“We make beers that we like to drink, and hope that others will want to drink them too.” – Adam Avery, Avery Brewing Co.
I first heard that saying from Adam early on in my craft beer career, but have since heard the general sentiment a handful of times. To me, one of the most striking aspects of the craft beer movement is the independent nature of craft brewers and their business practices.
How a craft brewer decides to market their craft beer, and how that company ultimately develops its brand, is as unique and independent as the beer they produce.
Classic Beer Portfolio vs. Seasonal Line-Ups
A craft brewer must choose their own unique strategy when planning their beer portfolio, which often includes one of two options: 1) a set of core beers, anchored by a flagship¹; 2) a portfolio focused on seasonal² craft beers with no definitive flagship.
Pro Core Brands
In a CraftBeer.com Muse: When’s the Next New Thing Not the Next Best Thing?, Troy Paski of Sacramento California’s Hoppy Brewing Company (HBC) cautions new brewers against the lure of the constant demand for the next best thing, “With the amount of brewers getting into the industry today, micros, nanos and tasting rooms are caught up in the cycle of producing new big things on a never-ending basis, without the conscience thought of building brands.”
While HBC does produce a house draught selection and monthly seasonals in addition to their core line-up, Paski admits the brewery is pushed to its limits and asks, “Has the craft beer industry entered an age of throwaway brands just like the music industry is full of songs du jour?”
Of his core brands, Paski says, “Albeit Hoppy’s core brands don’t attract all of today’s uber beer geeks…they do stand the test of time with those who enjoy drinking a craft beer on a daily basis.”
Paski is not the only brewer to develop a brand through mainstay beer offerings. Late last year in a Shaken New Daily article, Bob Sullivan, then VP of Marketing at Boulevard Brewing Company, echoed that the “shiny object syndrome” that many craft beer establishments demand is, “…damaging to all craft brewers, new and established.”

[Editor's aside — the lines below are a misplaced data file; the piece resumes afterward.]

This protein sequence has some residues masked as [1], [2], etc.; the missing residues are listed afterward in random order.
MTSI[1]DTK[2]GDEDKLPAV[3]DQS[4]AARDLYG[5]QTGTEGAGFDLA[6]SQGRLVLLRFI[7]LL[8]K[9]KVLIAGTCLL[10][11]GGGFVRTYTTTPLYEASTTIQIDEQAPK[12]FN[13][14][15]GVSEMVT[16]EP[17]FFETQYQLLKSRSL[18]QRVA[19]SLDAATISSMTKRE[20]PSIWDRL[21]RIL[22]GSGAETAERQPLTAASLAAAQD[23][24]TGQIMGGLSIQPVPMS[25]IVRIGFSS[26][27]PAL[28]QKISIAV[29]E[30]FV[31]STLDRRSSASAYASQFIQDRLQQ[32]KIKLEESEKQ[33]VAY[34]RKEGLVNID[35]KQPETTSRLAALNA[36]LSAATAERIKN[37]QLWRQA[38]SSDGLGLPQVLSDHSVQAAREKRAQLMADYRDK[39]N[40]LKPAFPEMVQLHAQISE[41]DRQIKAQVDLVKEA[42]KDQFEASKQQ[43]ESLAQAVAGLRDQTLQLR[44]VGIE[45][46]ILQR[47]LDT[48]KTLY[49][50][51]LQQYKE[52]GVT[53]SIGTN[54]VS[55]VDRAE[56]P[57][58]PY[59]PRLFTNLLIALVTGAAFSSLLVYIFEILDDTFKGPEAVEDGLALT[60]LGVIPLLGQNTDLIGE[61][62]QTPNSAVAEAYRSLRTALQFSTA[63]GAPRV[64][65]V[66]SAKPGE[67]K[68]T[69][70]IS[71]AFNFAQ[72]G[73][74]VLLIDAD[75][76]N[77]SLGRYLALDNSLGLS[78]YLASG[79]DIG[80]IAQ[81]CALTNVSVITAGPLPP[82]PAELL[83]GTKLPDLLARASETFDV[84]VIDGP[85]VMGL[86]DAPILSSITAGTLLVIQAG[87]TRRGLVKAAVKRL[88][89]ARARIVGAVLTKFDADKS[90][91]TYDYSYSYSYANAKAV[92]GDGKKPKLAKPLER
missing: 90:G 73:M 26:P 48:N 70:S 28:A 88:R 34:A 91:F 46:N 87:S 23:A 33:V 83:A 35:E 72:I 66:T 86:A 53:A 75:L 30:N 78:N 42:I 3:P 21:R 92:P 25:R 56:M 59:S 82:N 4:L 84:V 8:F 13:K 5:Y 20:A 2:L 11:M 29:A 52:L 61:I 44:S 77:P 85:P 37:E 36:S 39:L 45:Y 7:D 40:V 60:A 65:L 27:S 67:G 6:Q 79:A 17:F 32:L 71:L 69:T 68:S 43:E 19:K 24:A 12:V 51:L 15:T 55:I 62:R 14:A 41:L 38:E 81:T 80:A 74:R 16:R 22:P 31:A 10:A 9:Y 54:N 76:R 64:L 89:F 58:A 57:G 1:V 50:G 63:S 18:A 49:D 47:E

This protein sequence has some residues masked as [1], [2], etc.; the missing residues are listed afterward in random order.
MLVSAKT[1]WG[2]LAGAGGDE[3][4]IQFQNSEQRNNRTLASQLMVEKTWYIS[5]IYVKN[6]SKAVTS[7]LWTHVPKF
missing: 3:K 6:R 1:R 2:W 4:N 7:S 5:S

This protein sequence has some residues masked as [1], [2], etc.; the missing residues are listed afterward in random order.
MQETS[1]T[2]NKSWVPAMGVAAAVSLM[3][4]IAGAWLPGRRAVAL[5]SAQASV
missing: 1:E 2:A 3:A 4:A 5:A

The quickly-rotating draught approach can be particularly hurtful to newer brewers who want to develop their line-up using the flagship model. Three-year-old, Edwards, Colorado-based Crazy Mountain Brewing Co.’s Kate Kingsbury puts it, “When the emphasis is always on something shiny and new, there is not as much opportunity to truly perfect a recipe for the small brewer.”
Pro Seasonal Offerings
On the other end of the beer line-up spectrum is Mystery Brewing Company (MBC) in Hillsborough, N.C. From the beginning, Erik Lars Myers has pursued a different path to market: a seasonal-only line-up with no year-round beers.
In his blog, Top Fermented, Myers describes the reasoning behind this model and highlights two factors that have lead him to this approach. “One of them was to capitalize on the fact that people enjoy variety and enjoy seasonal beers,” writes Myers. “The other was to differentiate our brands, and not just make another golden, pale, amber, porter, stout, IPA line-up, but to actually fit into the niches that were open in an already-crowded beer market.”
Myers has a point. In his blog entry, he cites IRI Worldwide numbers that show seasonals as the top-purchased craft style in off-premise retailers (grocery and convenience stores). Variety and exploration are a huge draw for new craft beer fans. Craft beer drinkers have even been characterized as “promiscuous” by some industry analysts due to their non-committal nature.
Craft Beer is Seasonal
Craft beer is absolutely seasonal, no question. I generally don’t crave a spiced winter strong ale in the middle of July, but love a strong imperial stout in January. MBC plans their production schedule around the types of beers people will likely be interested in during each season.
Seasonal-focused lineups seem more apt to capitalize on the small yield and short growing seasons of uber-local ingredients. This is not to say a brewer’s flagship can’t be brewed with local ingredients, they often are. But, since many beer styles have a seasonal connection, could the investment spent on the year-round production of a flagship be better spent on additional seasonal offerings?
Which is Right?
A flagship requires more investment and time to build brand equity, and with that investment, there is no guarantee that the wind won’t eventually go out of its sails. Seasonals do appear to allow breweries to be more nimble, but in uncertain times, wouldn’t an owner welcome a sturdy fleet capable of weathering the storm? Is seasonality a long-term solution, or will these models eventually require a flagship to stay successful.
Bottom line, does a brewery need to build a brand around a certain type of product line, or can the brewery be the brand itself? Has the game changed so much that brand development is losing effectiveness on today’s promiscuous drinkers? Time will tell. What do you think?